Even though the level of grocery products sold on promotion in the UK is the highest in Europe at 55.6%, sales volumes are still flat, according to a special report on European Pricing and Promotions from SymphonyIRI Group.
The findings of the report highlight the pressure facing grocery brands and retailers to sustain volumes during a period of austerity that has seen consumers become more frugal about what and how they purchase in the face of rising grocery and living costs.
More alcohol products are sold on promotion than any other category (72%). However, with minimum pricing legislation passed in Scotland last month, and expected to follow later this year in England and Wales, the cost of many products will increase significantly.
In some cases, prices for products such as cider will increase by as much as 50%. SymphonyIRI believes that the alcohol industry is going to have to address its promotion strategy head-on.
Confectionery products are the second most promoted category (67%), followed by:
- non-alcoholic drinks (65%)
- personal care (64%)
- household (56%)
- chilled and fresh food (54%)
- frozen (51%)
- ambient food (50%)
- pet care (43%).
Some 40% of own-label sales are on deal, too, but this level is rising slower than for brands that account for 75% of trade promoted volume.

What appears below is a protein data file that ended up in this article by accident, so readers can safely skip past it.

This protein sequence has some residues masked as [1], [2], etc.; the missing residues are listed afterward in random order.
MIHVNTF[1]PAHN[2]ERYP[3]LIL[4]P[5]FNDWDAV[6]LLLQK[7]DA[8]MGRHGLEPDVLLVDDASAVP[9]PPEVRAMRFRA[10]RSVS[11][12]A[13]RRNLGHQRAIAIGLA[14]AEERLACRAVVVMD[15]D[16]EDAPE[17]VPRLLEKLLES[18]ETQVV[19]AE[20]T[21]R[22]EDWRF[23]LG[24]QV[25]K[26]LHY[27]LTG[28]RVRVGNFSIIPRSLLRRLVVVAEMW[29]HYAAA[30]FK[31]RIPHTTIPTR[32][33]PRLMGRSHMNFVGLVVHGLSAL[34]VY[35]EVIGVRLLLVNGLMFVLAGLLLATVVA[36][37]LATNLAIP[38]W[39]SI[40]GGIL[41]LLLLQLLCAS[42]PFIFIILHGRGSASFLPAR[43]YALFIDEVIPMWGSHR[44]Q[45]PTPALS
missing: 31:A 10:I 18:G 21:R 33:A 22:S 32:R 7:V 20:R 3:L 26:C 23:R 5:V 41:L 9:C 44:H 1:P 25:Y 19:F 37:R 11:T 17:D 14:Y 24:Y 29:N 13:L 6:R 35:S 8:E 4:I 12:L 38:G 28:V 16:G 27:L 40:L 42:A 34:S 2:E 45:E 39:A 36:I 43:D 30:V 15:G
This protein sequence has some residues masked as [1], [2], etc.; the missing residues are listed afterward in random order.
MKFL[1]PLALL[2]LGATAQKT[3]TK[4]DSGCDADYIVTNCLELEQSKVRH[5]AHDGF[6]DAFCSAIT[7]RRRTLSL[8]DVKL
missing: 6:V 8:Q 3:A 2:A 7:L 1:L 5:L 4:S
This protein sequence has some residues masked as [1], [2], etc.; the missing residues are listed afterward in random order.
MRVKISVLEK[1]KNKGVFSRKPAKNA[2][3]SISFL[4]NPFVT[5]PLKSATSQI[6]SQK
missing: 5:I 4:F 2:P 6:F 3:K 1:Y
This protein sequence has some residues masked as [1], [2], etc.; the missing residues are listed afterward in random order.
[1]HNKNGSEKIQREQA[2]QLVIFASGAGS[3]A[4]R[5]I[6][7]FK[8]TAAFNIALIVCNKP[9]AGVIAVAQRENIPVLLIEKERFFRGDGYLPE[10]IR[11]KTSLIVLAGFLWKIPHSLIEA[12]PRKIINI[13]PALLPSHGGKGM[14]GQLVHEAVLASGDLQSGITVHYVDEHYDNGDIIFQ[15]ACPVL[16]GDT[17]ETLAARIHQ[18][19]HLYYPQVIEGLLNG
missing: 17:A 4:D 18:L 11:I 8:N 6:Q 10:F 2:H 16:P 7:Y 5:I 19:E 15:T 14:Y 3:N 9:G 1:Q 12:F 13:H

The average price reduction is 25%, with non-food at 29% and food at 21%. The categories demonstrating the deepest price cuts are personal care (34%), confectionery (31%) and household (28%).
Buying 'more carefully'
Over the last year, food prices in the UK rose by an average 5.1% compared to 3.3% in Germany, 0.4% in Greece and 1.3% in Spain.
Driven by soaring raw material costs, the price increases are an attempt by retailers and brands to reclaim some of the margin lost since the recession began in 2008.
Food inflation, at 5.1%, is ahead of the European average (3.2%) and outstrips non-food at 2.8%.
Consumers, however, are holding their nerve in the face of rising prices and have responded by buying more carefully.
Sales volumes were down in five out of nine categories, with household (down 3.5%) taking the biggest hit as average prices rose by an average of 5.2%.
“Consumer feedback has prompted UK retailers to reduce their use of multi-buys by almost 5% and instead offer larger discounts on single items,” says Tim Eales, strategic insight director at SymphonyIRI Group. ”There are now less multi-buys and more price-led deals such as 'better than half price' offers.
"Increasingly, retailers are giving money off whole baskets and funding these promotions themselves when traditionally they would have expected the supplier to foot the bill.”
Source: SymphonyIRI Group
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- Beverage > Alcohol
- Food > Confectionery
- Beverage > Dairy
- Beverage > Juices
- Distribution > Retail
- Beverage > Soft Drinks
- Beverage > Tea & Coffee
- Beverage > Water